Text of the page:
Looking for that Interview with Chris Hofmann that Slashdot Mentioned?

Friday November 12th, 1999

Slashdot had a piece online this morning about Mozilla, with a link to an interview with Chris Hofmann of the Mozilla team. However,the server was soon Slashdotted, and no one could get on to the site. We have permission to mirror the Evolt page with Chris's comments, so if you are interested in reading an update on the state of Mozilla, click here. Thanks to Daniel Cody of for allowing us to post the article.

#17 Everybody does it!

by Anon

Monday November 15th, 1999 9:04 AM

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Ah, but just because everybody is doing it doesn't mean that it's a *good* thing! Take, for example, the current TV trend to make what-if disaster movies; they're just 1001 variations on the Armageddon/Deep Impact theme. Back to the computer world, everyone's using a Micro-Soft operating system, but only because everyone else is as well, and those who use/have used alternatives regret using MS. (Heck, even my Commodore 64 gets work done faster. In a mouse-friendy way, to boot!)

Netscape, and everyone else who'll package Mozilla Final, can overcome the anonymity of version numbering if the Mozilla Team allows them to use everyone's favorite dragon as a brand icon, just as Micro-Soft did with its flying window brand icon with the release of Windows 3.0. (If you'll remember, those of you who used Windows 1.x [I feel your pane] or 2.x, MS didn't have a logo for its then-OS/2-migratory OS.)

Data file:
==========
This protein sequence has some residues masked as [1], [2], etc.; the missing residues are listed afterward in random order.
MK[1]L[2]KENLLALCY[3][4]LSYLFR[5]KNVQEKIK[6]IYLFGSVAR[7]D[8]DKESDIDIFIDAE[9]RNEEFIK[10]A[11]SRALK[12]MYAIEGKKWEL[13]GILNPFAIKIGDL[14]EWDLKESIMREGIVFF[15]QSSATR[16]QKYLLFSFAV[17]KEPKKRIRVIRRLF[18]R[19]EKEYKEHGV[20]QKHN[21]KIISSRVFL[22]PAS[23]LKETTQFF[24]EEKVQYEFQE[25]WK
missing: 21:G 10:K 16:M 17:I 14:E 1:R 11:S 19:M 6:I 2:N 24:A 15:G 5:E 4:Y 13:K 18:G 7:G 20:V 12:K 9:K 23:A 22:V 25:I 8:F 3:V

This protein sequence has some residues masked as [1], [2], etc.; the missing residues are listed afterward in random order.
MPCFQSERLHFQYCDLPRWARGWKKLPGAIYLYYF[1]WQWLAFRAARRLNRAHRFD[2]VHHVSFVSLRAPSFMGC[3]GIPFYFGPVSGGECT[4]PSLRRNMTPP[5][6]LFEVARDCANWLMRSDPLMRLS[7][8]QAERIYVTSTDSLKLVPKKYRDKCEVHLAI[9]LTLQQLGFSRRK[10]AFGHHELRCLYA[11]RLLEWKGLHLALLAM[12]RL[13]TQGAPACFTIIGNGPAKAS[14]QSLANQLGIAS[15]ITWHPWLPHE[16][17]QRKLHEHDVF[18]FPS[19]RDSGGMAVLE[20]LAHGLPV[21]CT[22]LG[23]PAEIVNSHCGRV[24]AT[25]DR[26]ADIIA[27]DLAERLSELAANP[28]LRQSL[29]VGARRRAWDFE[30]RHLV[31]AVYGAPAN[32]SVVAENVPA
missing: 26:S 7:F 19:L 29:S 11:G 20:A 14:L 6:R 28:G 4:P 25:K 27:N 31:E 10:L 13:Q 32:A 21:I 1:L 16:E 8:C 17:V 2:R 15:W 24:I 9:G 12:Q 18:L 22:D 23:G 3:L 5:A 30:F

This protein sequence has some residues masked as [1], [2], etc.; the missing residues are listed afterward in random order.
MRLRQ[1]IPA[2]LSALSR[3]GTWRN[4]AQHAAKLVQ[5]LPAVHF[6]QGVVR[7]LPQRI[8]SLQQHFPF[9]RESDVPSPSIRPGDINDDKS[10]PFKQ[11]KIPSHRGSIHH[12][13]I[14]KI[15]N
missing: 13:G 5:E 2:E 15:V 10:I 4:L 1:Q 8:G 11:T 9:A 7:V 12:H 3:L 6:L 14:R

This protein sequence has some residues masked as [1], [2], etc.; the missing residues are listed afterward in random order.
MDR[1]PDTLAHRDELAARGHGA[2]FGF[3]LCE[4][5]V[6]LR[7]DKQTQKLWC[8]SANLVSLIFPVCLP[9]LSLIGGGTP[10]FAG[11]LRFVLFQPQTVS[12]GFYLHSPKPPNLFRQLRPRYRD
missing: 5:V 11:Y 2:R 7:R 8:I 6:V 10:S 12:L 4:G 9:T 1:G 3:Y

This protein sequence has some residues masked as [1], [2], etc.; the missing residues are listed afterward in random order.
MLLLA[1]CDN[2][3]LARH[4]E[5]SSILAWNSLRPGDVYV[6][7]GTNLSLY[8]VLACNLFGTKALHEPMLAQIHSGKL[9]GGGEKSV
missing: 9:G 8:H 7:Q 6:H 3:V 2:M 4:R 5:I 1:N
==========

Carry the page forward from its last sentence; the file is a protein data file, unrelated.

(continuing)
Or perhaps better, I like the idea of starting over with version 1.0, but that would mean changing the product name. "Netscape Mozilla 1.0," hmmm...

But consider switching to year numbers as a last resort. Year numbers are great for identifying the latest release, but you as a consumer lose the ability to easily track version differences.

As an example, Micro-Soft marketed Windows 98 as a completely new OS even though it's only a minor version upgrade. (Anyone remember the differences between Windows 3.0 and 3.1? Pretty long list, as I recall...) As another example, their upcoming marketing of Windows 2000 perhaps as a Windows 98 upgrade. Yes, it's a major version upgrade of NT, but we'll have to wait and see if MS actually markets it as a 98 upgrade. I don't know how they're going to keep it all straight, because the *expected* Windows 98 upgrade is presently called (ready?), "Consumer Windows in 2000."

We can learn from the confusion Micro-Soft is generating by switching Windows NinetySomething, Windows NT, and Office Whatever from versions to years. Stick with versions.

-Sailor V